We’ve never seen footage like this before: Scientists film the fish 8,336 meters underwater

Scientists from the University of Western Australia and Tokyo University of Marine Science and Technology on Sunday published images of snail fish captured by marine robots last September in deep-sea trenches off Japan.

In addition to the video recordings, the scientists captured two snailfish specimens at a depth of 8,022 metres, setting a new record for the deepest catch.

The previous fish photographed in the deepest waters to date was also a snail, which was observed in 2008 at 7,703 metres. Scientists filmed in marine trenches off Japan as part of a 10-year study of the world’s deepest fish populations.

While most snailfish live in shallow waters, others live at the deepest depths ever recorded

– said Alan Jamieson, campaign leader.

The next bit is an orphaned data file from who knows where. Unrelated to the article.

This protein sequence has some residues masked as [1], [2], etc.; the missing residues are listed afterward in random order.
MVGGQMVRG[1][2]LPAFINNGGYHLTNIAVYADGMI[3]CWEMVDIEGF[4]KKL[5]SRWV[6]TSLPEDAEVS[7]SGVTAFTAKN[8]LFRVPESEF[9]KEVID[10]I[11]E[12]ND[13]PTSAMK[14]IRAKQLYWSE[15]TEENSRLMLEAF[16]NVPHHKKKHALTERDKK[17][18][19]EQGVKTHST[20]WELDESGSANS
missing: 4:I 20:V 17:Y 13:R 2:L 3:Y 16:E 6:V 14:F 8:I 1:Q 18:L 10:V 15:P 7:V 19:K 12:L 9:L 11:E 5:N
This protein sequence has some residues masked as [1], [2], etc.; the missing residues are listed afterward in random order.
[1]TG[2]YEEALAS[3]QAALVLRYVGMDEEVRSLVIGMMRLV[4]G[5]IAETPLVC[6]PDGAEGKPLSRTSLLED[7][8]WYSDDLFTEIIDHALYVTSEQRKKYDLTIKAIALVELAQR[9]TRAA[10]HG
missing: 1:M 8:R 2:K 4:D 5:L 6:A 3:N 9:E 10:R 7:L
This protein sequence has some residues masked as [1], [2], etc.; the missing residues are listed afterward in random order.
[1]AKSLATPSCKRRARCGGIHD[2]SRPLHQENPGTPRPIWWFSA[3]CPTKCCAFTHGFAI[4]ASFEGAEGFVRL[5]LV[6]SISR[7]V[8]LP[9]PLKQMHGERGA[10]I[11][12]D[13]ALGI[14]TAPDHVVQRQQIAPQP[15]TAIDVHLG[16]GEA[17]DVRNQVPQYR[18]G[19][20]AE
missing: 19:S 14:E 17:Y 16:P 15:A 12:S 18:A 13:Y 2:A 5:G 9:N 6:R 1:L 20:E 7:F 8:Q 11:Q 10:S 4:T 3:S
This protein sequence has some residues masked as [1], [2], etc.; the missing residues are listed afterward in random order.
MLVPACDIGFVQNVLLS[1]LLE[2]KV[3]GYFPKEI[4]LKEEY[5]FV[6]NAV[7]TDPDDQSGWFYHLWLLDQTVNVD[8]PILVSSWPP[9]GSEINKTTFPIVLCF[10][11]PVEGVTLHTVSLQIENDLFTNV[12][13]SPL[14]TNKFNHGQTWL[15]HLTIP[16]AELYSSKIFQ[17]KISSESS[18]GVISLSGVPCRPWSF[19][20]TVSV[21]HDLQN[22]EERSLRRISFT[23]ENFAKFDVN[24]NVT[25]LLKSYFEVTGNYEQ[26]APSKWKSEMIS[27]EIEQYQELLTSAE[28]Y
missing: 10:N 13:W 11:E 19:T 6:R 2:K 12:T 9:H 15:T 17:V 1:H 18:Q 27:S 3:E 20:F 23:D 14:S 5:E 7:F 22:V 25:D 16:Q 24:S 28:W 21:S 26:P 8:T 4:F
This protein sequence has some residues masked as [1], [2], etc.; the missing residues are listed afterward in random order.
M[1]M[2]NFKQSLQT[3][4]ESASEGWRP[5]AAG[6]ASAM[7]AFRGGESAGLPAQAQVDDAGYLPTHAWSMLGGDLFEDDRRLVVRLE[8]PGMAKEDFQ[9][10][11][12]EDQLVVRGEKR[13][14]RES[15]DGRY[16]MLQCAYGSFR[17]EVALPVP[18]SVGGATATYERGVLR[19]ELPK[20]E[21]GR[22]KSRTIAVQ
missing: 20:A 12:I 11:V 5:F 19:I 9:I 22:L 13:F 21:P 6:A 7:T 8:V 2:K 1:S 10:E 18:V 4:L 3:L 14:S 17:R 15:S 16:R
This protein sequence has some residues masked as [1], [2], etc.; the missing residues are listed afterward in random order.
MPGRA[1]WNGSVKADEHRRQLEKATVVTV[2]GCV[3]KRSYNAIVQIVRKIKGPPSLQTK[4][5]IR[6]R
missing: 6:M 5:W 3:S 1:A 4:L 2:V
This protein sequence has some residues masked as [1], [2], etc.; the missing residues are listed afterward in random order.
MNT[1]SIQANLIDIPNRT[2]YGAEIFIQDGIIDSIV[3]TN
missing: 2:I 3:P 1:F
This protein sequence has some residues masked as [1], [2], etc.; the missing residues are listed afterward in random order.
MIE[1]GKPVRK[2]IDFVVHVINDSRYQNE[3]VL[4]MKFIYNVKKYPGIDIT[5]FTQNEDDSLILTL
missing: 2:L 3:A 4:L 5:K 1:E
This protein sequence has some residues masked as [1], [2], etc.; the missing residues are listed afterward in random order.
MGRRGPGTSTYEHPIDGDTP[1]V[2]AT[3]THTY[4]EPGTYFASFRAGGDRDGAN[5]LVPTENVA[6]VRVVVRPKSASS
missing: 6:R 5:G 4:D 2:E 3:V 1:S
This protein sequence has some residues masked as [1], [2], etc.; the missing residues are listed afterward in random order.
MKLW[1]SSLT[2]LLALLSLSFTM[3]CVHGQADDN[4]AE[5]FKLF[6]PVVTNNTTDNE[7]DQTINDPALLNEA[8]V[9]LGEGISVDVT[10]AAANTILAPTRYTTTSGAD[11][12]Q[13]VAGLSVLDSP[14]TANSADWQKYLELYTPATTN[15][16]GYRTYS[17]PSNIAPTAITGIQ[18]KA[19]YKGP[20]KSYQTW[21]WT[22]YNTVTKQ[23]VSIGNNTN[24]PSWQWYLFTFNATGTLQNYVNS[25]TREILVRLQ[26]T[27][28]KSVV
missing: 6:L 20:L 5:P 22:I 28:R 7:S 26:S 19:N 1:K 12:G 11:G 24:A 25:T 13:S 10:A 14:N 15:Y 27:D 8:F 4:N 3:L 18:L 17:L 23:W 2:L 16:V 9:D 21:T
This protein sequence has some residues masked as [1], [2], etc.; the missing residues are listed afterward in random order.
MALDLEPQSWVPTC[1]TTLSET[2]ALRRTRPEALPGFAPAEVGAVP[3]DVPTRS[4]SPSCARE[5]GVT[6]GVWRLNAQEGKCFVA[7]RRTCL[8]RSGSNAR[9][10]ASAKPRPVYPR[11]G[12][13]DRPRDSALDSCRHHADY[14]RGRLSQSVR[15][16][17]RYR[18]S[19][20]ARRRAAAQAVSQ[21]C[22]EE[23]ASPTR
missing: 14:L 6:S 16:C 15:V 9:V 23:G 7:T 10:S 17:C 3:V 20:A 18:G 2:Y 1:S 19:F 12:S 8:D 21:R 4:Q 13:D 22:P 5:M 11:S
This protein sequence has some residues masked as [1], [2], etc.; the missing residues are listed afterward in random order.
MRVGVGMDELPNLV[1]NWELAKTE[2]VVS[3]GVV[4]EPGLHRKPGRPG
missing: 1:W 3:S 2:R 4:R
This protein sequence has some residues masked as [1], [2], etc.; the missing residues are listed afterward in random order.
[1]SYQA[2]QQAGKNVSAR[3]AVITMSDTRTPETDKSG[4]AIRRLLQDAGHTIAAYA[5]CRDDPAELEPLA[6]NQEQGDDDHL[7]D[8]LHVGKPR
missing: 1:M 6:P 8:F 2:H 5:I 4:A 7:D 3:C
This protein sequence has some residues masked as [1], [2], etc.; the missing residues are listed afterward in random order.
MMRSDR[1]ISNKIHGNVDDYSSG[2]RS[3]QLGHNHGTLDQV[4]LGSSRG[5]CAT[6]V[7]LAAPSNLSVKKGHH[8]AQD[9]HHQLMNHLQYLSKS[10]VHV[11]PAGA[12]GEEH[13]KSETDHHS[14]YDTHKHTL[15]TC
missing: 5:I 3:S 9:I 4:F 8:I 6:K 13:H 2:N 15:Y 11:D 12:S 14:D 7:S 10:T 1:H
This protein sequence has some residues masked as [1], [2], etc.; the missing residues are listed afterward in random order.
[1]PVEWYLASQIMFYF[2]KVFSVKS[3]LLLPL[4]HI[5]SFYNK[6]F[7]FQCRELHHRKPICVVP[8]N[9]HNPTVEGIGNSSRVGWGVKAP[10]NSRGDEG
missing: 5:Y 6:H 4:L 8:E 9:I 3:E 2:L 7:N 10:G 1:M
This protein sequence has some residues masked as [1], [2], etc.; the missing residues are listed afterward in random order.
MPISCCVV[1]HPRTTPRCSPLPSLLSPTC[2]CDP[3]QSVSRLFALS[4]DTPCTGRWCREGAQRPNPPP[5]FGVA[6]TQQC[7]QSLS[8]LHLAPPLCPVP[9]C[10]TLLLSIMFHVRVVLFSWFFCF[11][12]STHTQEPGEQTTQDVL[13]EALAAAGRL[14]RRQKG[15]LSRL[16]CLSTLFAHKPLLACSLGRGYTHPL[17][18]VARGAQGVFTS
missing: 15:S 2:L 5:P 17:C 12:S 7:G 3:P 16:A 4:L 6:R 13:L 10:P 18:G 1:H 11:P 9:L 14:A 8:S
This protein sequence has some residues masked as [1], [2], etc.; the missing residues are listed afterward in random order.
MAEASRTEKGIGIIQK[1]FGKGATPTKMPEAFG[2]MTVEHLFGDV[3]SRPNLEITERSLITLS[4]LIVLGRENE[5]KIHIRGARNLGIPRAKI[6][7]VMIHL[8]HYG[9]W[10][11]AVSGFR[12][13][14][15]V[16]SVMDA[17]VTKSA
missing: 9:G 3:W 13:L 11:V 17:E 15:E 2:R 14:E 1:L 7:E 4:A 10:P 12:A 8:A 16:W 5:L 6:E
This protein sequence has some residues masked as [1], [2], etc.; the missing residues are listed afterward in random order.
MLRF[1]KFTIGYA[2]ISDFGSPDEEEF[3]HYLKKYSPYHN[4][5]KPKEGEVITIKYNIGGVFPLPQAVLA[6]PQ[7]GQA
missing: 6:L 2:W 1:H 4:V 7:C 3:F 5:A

During last year’s two-month survey, three “landing craft”—automated marine robots equipped with high-resolution cameras—were lowered into three offshore trenches at different depths.

Pictures of the two caught fish provide a rare glimpse into the unique properties that help deep-sea species survive in extreme environments. Their eyes are small, their bodies are transparent, and the advantage of not having a swim bladder helps other fish float, Jamison said.

Scientists want to know more about life at great depths, Jamison said, but the cost is limited, adding that each lander costs $200,000 to assemble and operate.

“The challenge is that the technology is very expensive and scientists don’t have a lot of money,” he said.

Cover image is illustrative. Source: Getty Images

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